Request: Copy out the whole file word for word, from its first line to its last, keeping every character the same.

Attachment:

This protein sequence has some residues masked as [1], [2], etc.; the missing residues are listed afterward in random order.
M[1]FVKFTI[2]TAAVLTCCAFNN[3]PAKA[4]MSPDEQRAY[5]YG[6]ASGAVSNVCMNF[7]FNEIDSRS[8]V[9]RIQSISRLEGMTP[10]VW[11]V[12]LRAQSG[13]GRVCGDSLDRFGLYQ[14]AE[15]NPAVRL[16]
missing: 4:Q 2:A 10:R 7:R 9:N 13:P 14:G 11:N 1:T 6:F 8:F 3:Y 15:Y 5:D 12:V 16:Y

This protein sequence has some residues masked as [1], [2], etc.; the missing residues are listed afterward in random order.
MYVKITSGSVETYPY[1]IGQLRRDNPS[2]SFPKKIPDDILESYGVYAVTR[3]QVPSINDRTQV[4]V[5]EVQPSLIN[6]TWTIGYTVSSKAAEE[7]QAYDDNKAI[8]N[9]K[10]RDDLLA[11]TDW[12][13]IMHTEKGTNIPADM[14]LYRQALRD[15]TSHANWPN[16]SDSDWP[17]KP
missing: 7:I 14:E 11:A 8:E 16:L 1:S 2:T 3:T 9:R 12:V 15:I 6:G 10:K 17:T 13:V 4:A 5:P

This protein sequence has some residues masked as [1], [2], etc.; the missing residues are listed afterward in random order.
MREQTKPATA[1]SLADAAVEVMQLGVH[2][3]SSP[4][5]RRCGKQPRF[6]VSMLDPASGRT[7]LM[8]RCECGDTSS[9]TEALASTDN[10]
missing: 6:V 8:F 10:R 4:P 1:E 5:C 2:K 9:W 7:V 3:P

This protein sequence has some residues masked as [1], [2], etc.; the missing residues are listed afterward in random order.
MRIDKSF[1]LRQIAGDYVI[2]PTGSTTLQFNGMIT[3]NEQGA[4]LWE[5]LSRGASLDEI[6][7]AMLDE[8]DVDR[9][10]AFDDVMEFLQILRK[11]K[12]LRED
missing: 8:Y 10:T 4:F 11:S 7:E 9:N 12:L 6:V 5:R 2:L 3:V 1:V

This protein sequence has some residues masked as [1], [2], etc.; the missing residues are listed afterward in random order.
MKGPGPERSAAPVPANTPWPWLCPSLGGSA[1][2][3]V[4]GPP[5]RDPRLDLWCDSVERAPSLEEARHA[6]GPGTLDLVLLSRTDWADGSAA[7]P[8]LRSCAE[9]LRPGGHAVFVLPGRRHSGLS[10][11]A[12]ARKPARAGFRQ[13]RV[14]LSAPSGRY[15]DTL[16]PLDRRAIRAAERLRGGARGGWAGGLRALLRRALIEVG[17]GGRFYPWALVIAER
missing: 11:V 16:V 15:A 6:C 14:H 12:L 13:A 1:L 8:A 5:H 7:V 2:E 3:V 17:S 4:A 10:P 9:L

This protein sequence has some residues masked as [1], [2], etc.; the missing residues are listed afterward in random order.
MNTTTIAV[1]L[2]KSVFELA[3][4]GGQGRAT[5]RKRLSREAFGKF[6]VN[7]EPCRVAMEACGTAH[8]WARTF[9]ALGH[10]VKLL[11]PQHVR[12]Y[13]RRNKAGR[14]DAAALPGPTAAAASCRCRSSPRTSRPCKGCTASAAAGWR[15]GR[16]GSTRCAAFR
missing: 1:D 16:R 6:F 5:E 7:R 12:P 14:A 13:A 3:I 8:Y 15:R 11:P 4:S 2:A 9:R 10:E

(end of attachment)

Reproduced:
This protein sequence has some residues masked as [1], [2], etc.; the missing residues are listed afterward in random order.
M[1]FVKFTI[2]TAAVLTCCAFNN[3]PAKA[4]MSPDEQRAY[5]YG[6]ASGAVSNVCMNF[7]FNEIDSRS[8]V[9]RIQSISRLEGMTP[10]VW[11]V[12]LRAQSG[13]GRVCGDSLDRFGLYQ[14]AE[15]NPAVRL[16]
missing: 4:Q 2:A 10:R 7:R 9:N 13:P 14:G 11:N 1:T 6:F 8:F 3:Y 15:Y 5:D 12:V 16:Y

This protein sequence has some residues masked as [1], [2], etc.; the missing residues are listed afterward in random order.
MYVKITSGSVETYPY[1]IGQLRRDNPS[2]SFPKKIPDDILESYGVYAVTR[3]QVPSINDRTQV[4]V[5]EVQPSLIN[6]TWTIGYTVSSKAAEE[7]QAYDDNKAI[8]N[9]K[10]RDDLLA[11]TDW[12][13]IMHTEKGTNIPADM[14]LYRQALRD[15]TSHANWPN[16]SDSDWP[17]KP
missing: 7:I 14:E 11:A 8:E 16:L 1:S 2:T 3:T 9:R 12:V 15:I 6:G 10:K 17:T 13:V 4:A 5:P

This protein sequence has some residues masked as [1], [2], etc.; the missing residues are listed afterward in random order.
MREQTKPATA[1]SLADAAVEVMQLGVH[2][3]SSP[4][5]RRCGKQPRF[6]VSMLDPASGRT[7]LM[8]RCECGDTSS[9]TEALASTDN[10]
missing: 6:V 8:F 10:R 4:P 1:E 5:C 2:K 9:W 7:V 3:P

This protein sequence has some residues masked as [1], [2], etc.; the missing residues are listed afterward in random order.
MRIDKSF[1]LRQIAGDYVI[2]PTGSTTLQFNGMIT[3]NEQGA[4]LWE[5]LSRGASLDEI[6][7]AMLDE[8]DVDR[9][10]AFDDVMEFLQILRK[11]K[12]LRED
missing: 8:Y 10:T 4:F 11:S 7:E 9:N 12:L 6:V 5:R 2:L 3:V 1:V

This protein sequence has some residues masked as [1], [2], etc.; the missing residues are listed afterward in random order.
MKGPGPERSAAPVPANTPWPWLCPSLGGSA[1][2][3]V[4]GPP[5]RDPRLDLWCDSVERAPSLEEARHA[6]GPGTLDLVLLSRTDWADGSAA[7]P[8]LRSCAE[9]LRPGGHAVFVLPGRRHSGLS[10][11]A[12]ARKPARAGFRQ[13]RV[14]LSAPSGRY[15]DTL[16]PLDRRAIRAAERLRGGARGGWAGGLRALLRRALIEVG[17]GGRFYPWALVIAER
missing: 11:V 16:V 15:A 6:C 14:H 12:L 13:A 1:L 8:A 5:H 7:V 2:E 3:V 17:S 4:A 10:P 9:L

This protein sequence has some residues masked as [1], [2], etc.; the missing residues are listed afterward in random order.
MNTTTIAV[1]L[2]KSVFELA[3][4]GGQGRAT[5]RKRLSREAFGKF[6]VN[7]EPCRVAMEACGTAH[8]WARTF[9]ALGH[10]VKLL[11]PQHVR[12]Y[13]RRNKAGR[14]DAAALPGPTAAAASCRCRSSPRTSRPCKGCTASAAAGWR[15]GR[16]GSTRCAAFR
missing: 1:D 16:R 6:F 5:E 7:R 12:P 14:A 13:A 3:I 8:Y 15:R 11:P 4:S 2:A 9:R 10:E